The objective of this study was to observe the production of transgene hpxn in JM2 cells grown in tissue culture. This research was aimed to provide insight into the production of rat hpxn and to provide a stepping-stone leading to other in vitro lab studies and in vivo animal trials. These studies are designed to gain new advances in the treatment of sickle cell disease development. Hpxn is a plasma glycoprotein that undergoes a conformational change while binding to circulating heme, a dangerous free radical containing macromolecule (Tolosano & Altruda, 2002). Hemolysis means rupture of heme containing blood cells (“Hemolysis”). Hemolysis increases heme concentrations in blood plasma (Delanghe & Langlosi, 2001). Hemolysis can be caused by a number of medical conditions including sickle cell disease (Ascenzi et al., 2005). Hpxn is highly variable between species (Ascenzi et al., 2005). Therefore, rat hepatocytes, JM2 cells, were necessary for this experiment to correctly assemble, fold, and glycosylate rat hpxn. The difference between the pORF5 wild type hpxn plasmid and the pORF5 missense hpxn plasmid is a four base pair change, which results in the production of different amino acids (“Missense mutation,” 2012). In two locations Carol Bruzzone previously changed two histadines to alanine in the pORF5 missense hpxn plasmid. These changes occurred at amino acids 79 and 149. pORF5 is an InvivoGen plasmid that is selectable in bacteria and functions in both bacterial and mammalian cells. The hypothesis of this experiment was that the pORF5 wild type hpxn plasmid transfected in tissue culture would produce a functional protein during glycosylation, while pORF5 missense hpxn plasmid transfected in tissue culture would yield a non-functional protein during glycosylation (“Missense mutation,” 2012). Graham Brown previously developed the activity assay utilized to determine the activity of the transgene produced hpxn. The assay was created based on hpxn activity research conducted by Ann Smith at the University of Kansas. During this assay, the absorbance of hpxn in the cell supernatant alone was measured, and then compared to the same sample with the addition of 10 μM hemin chloride. Theoretically the absorbance readings of the two conditions will differ if hpxn is present in the supernatant because hpxn and hemin chloride bind together.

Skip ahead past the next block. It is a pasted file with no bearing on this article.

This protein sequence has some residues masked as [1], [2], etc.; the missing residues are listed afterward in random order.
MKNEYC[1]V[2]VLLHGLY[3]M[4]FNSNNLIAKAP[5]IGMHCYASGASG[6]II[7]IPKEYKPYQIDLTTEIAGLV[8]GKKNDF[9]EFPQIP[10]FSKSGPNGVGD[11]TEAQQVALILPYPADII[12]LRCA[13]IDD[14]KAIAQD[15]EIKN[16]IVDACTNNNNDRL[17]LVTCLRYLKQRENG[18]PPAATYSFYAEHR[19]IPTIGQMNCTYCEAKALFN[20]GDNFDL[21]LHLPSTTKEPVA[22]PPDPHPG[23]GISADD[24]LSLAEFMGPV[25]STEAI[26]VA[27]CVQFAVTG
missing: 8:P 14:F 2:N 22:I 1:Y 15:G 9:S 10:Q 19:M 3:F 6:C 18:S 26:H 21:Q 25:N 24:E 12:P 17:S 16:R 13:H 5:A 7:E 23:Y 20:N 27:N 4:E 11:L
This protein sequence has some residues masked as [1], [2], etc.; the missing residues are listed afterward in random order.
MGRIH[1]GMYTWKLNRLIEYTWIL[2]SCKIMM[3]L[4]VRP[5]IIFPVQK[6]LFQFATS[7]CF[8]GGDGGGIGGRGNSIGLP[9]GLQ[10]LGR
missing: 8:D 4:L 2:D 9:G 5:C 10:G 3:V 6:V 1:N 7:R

This research was supported by the Undergraduate Research Opportunities Program (UROP).
Evaluations of transgene produced hemopexin using rat hepatocytes in tissue culture.
Retrieved from the University of Minnesota Digital Conservancy,
Content distributed via the University of Minnesota's Digital Conservancy may be subject to additional license and use restrictions applied by the depositor.